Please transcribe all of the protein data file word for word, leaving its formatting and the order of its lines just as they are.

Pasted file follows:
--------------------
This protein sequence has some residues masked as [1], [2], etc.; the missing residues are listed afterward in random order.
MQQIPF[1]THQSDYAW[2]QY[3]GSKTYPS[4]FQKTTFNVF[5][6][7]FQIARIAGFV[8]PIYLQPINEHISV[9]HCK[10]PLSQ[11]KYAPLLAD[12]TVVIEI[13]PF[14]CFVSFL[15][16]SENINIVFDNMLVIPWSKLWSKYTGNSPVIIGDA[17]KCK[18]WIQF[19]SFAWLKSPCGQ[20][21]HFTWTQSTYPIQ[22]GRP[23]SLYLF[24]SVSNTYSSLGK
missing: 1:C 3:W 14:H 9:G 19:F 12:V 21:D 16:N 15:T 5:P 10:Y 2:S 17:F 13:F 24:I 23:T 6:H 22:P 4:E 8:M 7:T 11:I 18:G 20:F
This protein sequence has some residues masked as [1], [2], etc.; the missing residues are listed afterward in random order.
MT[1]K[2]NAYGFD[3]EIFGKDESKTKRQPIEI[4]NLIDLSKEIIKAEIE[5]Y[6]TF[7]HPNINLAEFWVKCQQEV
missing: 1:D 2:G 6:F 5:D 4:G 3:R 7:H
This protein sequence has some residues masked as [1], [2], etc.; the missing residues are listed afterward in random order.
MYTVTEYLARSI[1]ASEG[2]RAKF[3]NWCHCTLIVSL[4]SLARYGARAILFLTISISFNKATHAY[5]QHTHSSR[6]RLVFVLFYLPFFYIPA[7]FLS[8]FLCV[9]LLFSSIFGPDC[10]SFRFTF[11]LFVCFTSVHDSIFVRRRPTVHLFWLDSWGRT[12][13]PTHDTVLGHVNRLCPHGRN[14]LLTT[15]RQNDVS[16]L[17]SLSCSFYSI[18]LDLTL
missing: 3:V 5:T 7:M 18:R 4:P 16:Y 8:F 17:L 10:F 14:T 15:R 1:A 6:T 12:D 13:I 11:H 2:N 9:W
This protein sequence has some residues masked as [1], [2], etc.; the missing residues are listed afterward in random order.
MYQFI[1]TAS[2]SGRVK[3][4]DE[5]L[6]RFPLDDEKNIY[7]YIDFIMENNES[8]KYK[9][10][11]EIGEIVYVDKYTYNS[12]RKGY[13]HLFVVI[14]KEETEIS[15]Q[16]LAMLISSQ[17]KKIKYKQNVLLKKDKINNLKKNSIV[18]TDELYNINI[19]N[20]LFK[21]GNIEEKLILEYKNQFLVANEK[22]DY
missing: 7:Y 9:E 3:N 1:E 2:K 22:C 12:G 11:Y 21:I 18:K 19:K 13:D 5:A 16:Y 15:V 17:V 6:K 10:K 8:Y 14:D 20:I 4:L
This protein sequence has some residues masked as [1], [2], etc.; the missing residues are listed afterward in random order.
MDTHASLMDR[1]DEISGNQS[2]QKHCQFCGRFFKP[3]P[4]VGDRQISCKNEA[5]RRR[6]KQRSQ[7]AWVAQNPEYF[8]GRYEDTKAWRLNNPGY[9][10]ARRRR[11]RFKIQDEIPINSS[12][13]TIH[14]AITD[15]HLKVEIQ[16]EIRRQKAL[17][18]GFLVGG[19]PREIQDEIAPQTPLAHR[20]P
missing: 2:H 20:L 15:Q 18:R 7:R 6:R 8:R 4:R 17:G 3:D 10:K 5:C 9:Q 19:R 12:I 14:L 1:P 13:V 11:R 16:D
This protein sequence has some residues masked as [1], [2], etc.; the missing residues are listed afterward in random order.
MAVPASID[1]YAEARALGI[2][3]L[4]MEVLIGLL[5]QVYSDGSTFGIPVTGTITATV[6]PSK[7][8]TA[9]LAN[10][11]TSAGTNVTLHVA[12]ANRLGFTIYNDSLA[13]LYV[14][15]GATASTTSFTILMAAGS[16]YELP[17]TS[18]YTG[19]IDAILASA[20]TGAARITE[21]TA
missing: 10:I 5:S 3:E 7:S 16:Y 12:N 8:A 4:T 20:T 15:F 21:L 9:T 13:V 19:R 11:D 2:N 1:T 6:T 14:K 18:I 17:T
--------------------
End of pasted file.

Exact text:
This protein sequence has some residues masked as [1], [2], etc.; the missing residues are listed afterward in random order.
MQQIPF[1]THQSDYAW[2]QY[3]GSKTYPS[4]FQKTTFNVF[5][6][7]FQIARIAGFV[8]PIYLQPINEHISV[9]HCK[10]PLSQ[11]KYAPLLAD[12]TVVIEI[13]PF[14]CFVSFL[15][16]SENINIVFDNMLVIPWSKLWSKYTGNSPVIIGDA[17]KCK[18]WIQF[19]SFAWLKSPCGQ[20][21]HFTWTQSTYPIQ[22]GRP[23]SLYLF[24]SVSNTYSSLGK
missing: 1:C 3:W 14:H 9:G 19:F 12:V 21:D 16:N 15:T 5:P 10:Y 2:S 17:F 13:F 24:I 23:T 6:H 22:P 4:E 8:M 7:T 11:I 18:G 20:F
This protein sequence has some residues masked as [1], [2], etc.; the missing residues are listed afterward in random order.
MT[1]K[2]NAYGFD[3]EIFGKDESKTKRQPIEI[4]NLIDLSKEIIKAEIE[5]Y[6]TF[7]HPNINLAEFWVKCQQEV
missing: 1:D 2:G 6:F 5:D 4:G 3:R 7:H
This protein sequence has some residues masked as [1], [2], etc.; the missing residues are listed afterward in random order.
MYTVTEYLARSI[1]ASEG[2]RAKF[3]NWCHCTLIVSL[4]SLARYGARAILFLTISISFNKATHAY[5]QHTHSSR[6]RLVFVLFYLPFFYIPA[7]FLS[8]FLCV[9]LLFSSIFGPDC[10]SFRFTF[11]LFVCFTSVHDSIFVRRRPTVHLFWLDSWGRT[12][13]PTHDTVLGHVNRLCPHGRN[14]LLTT[15]RQNDVS[16]L[17]SLSCSFYSI[18]LDLTL
missing: 3:V 5:T 7:M 18:R 4:P 16:Y 8:F 17:L 10:F 14:T 15:R 1:A 6:T 12:D 13:I 11:H 2:N 9:W
This protein sequence has some residues masked as [1], [2], etc.; the missing residues are listed afterward in random order.
MYQFI[1]TAS[2]SGRVK[3][4]DE[5]L[6]RFPLDDEKNIY[7]YIDFIMENNES[8]KYK[9][10][11]EIGEIVYVDKYTYNS[12]RKGY[13]HLFVVI[14]KEETEIS[15]Q[16]LAMLISSQ[17]KKIKYKQNVLLKKDKINNLKKNSIV[18]TDELYNINI[19]N[20]LFK[21]GNIEEKLILEYKNQFLVANEK[22]DY
missing: 7:Y 9:E 3:N 1:E 2:K 22:C 12:G 11:Y 21:I 18:K 19:K 13:D 5:A 16:Y 15:V 17:V 6:K 10:K 8:Y 14:D 20:I 4:L
This protein sequence has some residues masked as [1], [2], etc.; the missing residues are listed afterward in random order.
MDTHASLMDR[1]DEISGNQS[2]QKHCQFCGRFFKP[3]P[4]VGDRQISCKNEA[5]RRR[6]KQRSQ[7]AWVAQNPEYF[8]GRYEDTKAWRLNNPGY[9][10]ARRRR[11]RFKIQDEIPINSS[12][13]TIH[14]AITD[15]HLKVEIQ[16]EIRRQKAL[17][18]GFLVGG[19]PREIQDEIAPQTPLAHR[20]P
missing: 2:H 20:L 15:Q 18:R 7:R 6:R 8:R 4:R 17:G 3:D 10:K 5:C 9:Q 19:R 12:I 14:L 1:P 13:V 11:R 16:D
This protein sequence has some residues masked as [1], [2], etc.; the missing residues are listed afterward in random order.
MAVPASID[1]YAEARALGI[2][3]L[4]MEVLIGLL[5]QVYSDGSTFGIPVTGTITATV[6]PSK[7][8]TA[9]LAN[10][11]TSAGTNVTLHVA[12]ANRLGFTIYNDSLA[13]LYV[14][15]GATASTTSFTILMAAGS[16]YELP[17]TS[18]YTG[19]IDAILASA[20]TGAARITE[21]TA
missing: 10:I 5:S 3:E 7:S 16:Y 12:N 8:A 4:T 20:T 15:F 21:L 9:T 13:V 19:R 11:D 2:N 1:T 6:T 14:K 18:I 17:T